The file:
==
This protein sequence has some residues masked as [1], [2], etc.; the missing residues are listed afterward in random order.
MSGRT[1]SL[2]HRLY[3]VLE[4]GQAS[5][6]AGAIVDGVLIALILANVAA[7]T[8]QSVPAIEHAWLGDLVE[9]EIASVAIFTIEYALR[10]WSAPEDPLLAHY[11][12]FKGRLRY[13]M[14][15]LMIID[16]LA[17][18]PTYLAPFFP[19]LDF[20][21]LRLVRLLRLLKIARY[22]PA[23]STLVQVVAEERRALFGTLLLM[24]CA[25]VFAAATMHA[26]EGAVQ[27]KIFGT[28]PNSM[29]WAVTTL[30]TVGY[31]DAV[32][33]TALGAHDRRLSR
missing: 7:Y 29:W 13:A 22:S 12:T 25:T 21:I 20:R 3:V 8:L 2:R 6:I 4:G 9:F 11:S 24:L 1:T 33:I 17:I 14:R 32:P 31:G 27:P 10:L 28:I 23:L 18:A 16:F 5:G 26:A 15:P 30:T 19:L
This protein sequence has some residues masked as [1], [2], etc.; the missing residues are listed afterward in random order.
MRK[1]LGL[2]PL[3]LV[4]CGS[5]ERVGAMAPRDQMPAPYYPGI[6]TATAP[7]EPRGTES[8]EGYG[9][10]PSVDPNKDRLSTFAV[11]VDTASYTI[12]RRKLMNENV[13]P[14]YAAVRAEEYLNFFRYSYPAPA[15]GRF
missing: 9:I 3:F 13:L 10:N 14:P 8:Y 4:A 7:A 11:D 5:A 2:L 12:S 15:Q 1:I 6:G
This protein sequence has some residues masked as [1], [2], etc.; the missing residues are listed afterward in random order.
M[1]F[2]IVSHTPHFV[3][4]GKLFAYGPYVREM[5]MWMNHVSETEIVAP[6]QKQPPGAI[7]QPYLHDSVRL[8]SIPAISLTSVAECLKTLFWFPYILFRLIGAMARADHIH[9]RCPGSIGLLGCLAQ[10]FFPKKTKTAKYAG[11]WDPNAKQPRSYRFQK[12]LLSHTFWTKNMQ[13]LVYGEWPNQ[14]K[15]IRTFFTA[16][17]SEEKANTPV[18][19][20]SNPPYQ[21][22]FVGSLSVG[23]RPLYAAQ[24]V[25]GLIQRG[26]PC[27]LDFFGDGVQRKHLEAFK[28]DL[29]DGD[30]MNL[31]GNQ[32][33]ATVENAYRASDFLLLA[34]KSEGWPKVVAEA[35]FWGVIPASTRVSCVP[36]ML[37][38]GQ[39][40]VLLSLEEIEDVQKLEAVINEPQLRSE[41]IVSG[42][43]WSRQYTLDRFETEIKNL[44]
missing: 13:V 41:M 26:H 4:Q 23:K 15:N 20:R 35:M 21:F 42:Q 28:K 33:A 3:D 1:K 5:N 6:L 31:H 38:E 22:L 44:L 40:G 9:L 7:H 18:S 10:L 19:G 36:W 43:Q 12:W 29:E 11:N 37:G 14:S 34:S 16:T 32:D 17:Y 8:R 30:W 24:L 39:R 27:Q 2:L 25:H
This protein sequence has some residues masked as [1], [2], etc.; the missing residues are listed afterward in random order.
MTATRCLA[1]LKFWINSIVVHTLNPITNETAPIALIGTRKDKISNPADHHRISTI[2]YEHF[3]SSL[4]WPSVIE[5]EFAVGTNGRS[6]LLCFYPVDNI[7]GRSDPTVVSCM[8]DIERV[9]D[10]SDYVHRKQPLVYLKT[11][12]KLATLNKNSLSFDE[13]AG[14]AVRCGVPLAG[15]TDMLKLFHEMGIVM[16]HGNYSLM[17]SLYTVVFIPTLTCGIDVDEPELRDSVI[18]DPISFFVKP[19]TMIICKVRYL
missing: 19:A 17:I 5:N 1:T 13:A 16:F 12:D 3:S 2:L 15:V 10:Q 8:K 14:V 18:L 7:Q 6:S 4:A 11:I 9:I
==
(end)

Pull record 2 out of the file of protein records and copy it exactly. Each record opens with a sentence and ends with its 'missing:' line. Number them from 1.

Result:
This protein sequence has some residues masked as [1], [2], etc.; the missing residues are listed afterward in random order.
MRK[1]LGL[2]PL[3]LV[4]CGS[5]ERVGAMAPRDQMPAPYYPGI[6]TATAP[7]EPRGTES[8]EGYG[9][10]PSVDPNKDRLSTFAV[11]VDTASYTI[12]RRKLMNENV[13]P[14]YAAVRAEEYLNFFRYSYPAPA[15]GRF
missing: 9:I 3:F 13:L 10:N 14:P 8:Y 4:A 7:A 11:D 5:A 2:L 12:S 15:Q 1:I 6:G